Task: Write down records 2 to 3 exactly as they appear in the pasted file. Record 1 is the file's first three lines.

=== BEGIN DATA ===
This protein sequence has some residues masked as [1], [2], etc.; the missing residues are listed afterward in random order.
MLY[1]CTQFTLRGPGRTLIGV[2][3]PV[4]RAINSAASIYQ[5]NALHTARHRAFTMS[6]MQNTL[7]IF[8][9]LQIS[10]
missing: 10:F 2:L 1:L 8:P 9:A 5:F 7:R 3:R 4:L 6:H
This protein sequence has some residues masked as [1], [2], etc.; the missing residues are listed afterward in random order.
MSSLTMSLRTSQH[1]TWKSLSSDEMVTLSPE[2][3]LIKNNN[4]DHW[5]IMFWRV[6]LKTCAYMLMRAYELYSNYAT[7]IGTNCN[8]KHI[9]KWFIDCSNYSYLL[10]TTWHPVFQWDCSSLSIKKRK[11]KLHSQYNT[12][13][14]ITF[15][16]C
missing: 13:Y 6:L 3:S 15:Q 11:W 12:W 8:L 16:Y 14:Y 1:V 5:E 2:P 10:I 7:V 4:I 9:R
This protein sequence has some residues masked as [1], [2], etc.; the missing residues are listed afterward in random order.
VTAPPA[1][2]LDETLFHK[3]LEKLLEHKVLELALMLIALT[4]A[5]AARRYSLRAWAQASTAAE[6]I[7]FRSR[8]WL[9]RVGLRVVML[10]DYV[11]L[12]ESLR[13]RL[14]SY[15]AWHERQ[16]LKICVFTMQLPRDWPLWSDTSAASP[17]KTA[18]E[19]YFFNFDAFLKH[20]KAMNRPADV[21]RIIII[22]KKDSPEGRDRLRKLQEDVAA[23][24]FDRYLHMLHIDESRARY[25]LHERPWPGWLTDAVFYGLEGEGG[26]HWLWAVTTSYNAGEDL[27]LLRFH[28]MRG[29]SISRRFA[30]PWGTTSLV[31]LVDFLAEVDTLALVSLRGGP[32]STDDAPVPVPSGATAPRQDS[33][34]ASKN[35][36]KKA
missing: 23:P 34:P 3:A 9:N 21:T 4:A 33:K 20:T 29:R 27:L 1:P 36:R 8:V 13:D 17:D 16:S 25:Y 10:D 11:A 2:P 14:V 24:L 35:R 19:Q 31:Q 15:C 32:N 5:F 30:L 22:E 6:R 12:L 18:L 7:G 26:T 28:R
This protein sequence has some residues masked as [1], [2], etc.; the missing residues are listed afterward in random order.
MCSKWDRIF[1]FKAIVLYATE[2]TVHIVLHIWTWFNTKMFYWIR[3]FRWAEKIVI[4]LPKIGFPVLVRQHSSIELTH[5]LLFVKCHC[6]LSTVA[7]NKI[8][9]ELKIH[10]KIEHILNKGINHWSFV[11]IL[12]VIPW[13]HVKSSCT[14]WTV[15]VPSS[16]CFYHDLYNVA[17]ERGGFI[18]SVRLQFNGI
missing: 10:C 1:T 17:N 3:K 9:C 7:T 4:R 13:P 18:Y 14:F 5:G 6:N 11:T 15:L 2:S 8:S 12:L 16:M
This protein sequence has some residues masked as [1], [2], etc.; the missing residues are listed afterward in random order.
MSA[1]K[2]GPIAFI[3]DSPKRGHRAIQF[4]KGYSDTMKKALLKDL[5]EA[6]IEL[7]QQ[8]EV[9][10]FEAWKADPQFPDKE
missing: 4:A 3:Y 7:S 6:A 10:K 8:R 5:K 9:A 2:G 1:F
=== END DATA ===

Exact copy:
This protein sequence has some residues masked as [1], [2], etc.; the missing residues are listed afterward in random order.
MSSLTMSLRTSQH[1]TWKSLSSDEMVTLSPE[2][3]LIKNNN[4]DHW[5]IMFWRV[6]LKTCAYMLMRAYELYSNYAT[7]IGTNCN[8]KHI[9]KWFIDCSNYSYLL[10]TTWHPVFQWDCSSLSIKKRK[11]KLHSQYNT[12][13][14]ITF[15][16]C
missing: 13:Y 6:L 3:S 15:Q 11:W 12:W 8:L 16:Y 14:Y 1:V 5:E 2:P 10:I 7:V 4:I 9:R
This protein sequence has some residues masked as [1], [2], etc.; the missing residues are listed afterward in random order.
VTAPPA[1][2]LDETLFHK[3]LEKLLEHKVLELALMLIALT[4]A[5]AARRYSLRAWAQASTAAE[6]I[7]FRSR[8]WL[9]RVGLRVVML[10]DYV[11]L[12]ESLR[13]RL[14]SY[15]AWHERQ[16]LKICVFTMQLPRDWPLWSDTSAASP[17]KTA[18]E[19]YFFNFDAFLKH[20]KAMNRPADV[21]RIIII[22]KKDSPEGRDRLRKLQEDVAA[23][24]FDRYLHMLHIDESRARY[25]LHERPWPGWLTDAVFYGLEGEGG[26]HWLWAVTTSYNAGEDL[27]LLRFH[28]MRG[29]SISRRFA[30]PWGTTSLV[31]LVDFLAEVDTLALVSLRGGP[32]STDDAPVPVPSGATAPRQDS[33][34]ASKN[35][36]KKA
missing: 23:P 34:P 3:A 9:N 21:T 4:A 33:K 20:T 29:R 27:L 1:P 36:R 8:V 13:D 17:D 16:S 25:Y 10:D 11:A 2:P 14:V 24:L 35:R 19:Q 31:Q 15:C 32:N 5:F 30:L 22:E 6:R 12:L 18:L 7:G 26:T 28:R